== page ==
poem index

Poem as Screenplay: Six Video Collaborations

Year

2013

Type

Video

What's the difference between a poem and a screenplay? According to these filmmakers, not much.

We've compiled a list of six video adaptations of poems by Wanda Coleman, Rita Dove, Allen Ginsberg, Amy Hempel, Mark Strand, and Anne Waldman—including cross-genre collaborations with Juan Delcan, Ryan MacDonald, Gus Van Sant and more.

No need to read—just sit back and watch:


"In a Tub" by Amy Hempel

Directed by Ryan MacDonald, 2012.

My heart—I thought it stopped. So I got in my car and headed for God.

Commissioned for the 12th Annual Juniper Literary Festival, held on April 13, 2012 in Amherst, MA, Ryan MacDonald's video presents a series of overlaid images—including found footage of a family vacation—paired with a robotic female-sounding voice reading Amy Hempel's poem.

"In a Tub" appears in her collection Reasons to Live (Harper Perennial, 1995).


"The Poem of the Spanish Poet" by Mark Strand

Directed by Juan Delcan, 2011.

Black fly, black fly
Why have you come

This short was produced by Todd Boss and Angella Kassube—who founded Motionpoems, an organization that pairs professional animators with poets to create a visual interpretation of their work.

Mark Strand's "The Poem of the Spanish Poet" first appeared in the journal Salamagundi and Best American Poetry 2011 before being adapted by Juan Delcan into this crisp, black and white "motionpoem."


"Silos" by Rita Dove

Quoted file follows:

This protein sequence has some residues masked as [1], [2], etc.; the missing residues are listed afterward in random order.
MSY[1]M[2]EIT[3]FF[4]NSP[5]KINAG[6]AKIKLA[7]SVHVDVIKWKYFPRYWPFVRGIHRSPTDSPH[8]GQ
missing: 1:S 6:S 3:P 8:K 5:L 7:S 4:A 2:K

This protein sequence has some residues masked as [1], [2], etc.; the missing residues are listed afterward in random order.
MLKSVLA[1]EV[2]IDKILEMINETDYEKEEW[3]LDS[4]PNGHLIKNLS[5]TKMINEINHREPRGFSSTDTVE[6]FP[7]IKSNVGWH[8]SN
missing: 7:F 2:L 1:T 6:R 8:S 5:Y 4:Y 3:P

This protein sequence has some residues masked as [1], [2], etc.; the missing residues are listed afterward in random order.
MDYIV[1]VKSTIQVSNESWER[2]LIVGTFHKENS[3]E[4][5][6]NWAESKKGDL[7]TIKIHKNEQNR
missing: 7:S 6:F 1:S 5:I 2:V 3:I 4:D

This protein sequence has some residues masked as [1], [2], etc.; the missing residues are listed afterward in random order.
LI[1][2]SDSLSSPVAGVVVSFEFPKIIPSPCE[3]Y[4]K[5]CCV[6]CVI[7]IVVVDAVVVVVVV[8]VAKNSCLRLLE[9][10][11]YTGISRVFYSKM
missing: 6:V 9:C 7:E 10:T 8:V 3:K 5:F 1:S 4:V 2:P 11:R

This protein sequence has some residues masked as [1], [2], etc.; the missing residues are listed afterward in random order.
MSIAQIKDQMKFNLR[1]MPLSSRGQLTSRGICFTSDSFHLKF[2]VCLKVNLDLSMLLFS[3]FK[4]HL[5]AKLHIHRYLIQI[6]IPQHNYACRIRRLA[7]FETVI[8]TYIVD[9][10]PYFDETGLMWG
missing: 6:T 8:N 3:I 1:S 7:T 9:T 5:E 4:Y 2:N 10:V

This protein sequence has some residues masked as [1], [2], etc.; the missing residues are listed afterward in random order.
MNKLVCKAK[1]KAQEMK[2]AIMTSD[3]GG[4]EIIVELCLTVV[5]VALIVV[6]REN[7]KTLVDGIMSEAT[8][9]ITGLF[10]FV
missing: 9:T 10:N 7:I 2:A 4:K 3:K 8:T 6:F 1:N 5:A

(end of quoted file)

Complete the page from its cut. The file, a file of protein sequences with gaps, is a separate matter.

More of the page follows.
Directed by Mark Pellington, from The United States of Poetry, 1995.

They were masculine toys. They
   were tall wishes.

The award-winning PBS series for which this video was created, by Bob Holman and Josh Blum, aired in 1995. Here, Dove ruminates on the rural/industrial qualities of silos—over a beautifully photographed montage of these strange, architectural containers.

"Silos" appears in Dove's collection Grace Notes (W. W. Norton, 1991).


"The Ballad of the Skeletons" by Allen Ginsberg

Directed by Gus Van Sant, 1997.

Said the Supreme Court skeleton
Whaddya expect

Allen Ginsberg collaborated with an all-star lineup of musicians, including Philip Glass and Paul McCartney, to adapt his poem "The Ballad of the Skeletons" into a song. Film director Gus Van Sant joined the project, which Ginsberg calls "a great collage...of old Pathé, Satan skeletons...local politicians, Newt Gingrich, and the President."

"The Ballad of the Skeletons" appears in Collected Poems 1947-1997 (Harper Perennial, 2007).


"Talk About the Money" by Wanda Coleman

Directed by Mark Pellington, from The United States of Poetry, 1995.

we need to talk money. to
understand the current currency
   of our time.

The initial image that appears—before cutting to Coleman's poetic/mock infomercial—is the conceptual artist Barbara Kruger's poster We Get Exploded Because They’ve Got Money and God in Their Pockets (1984). Coleman offers a similar critique, reframing her call to action via the visual cues of advertising. Featured in the PBS Documentary The United States of Poetry, Wanda Coleman's poem parodies the medium on which it was originally aired.

"Talk About the Money" appears in her collection Hand Dance (David R. Godine Publisher, 1993).


"Uh-Oh Plutonium!" by Anne Waldman

Produced by Hyacinth Girls Music, 1982.

Mega mega mega mega mega
   mega mega death bomb—
   ENLIGHTEN!

Anne Waldman's 1982 video of her poem "Uh-Oh Plutonium" brought poetry to new wave. She writes, in her afterward to Fast Speaking Woman, that she had been teaching a class at The Naropa Institute in which they "tried out various enactments of words to create a force field of energy for protest demonstrations at Rocky Flats plutonium plant in Boulder." Waldman "began chanting 'Mega mega mega mega mega mega mega death bomb—ENLIGHTEN!' the summer of 1978, later working the lines into [the] recording of 'Uh Oh Plutonium!'"

"Uh-Oh Plutonium" appears in Fast-Speaking Woman: Chants and Essays (City Lights, 2001).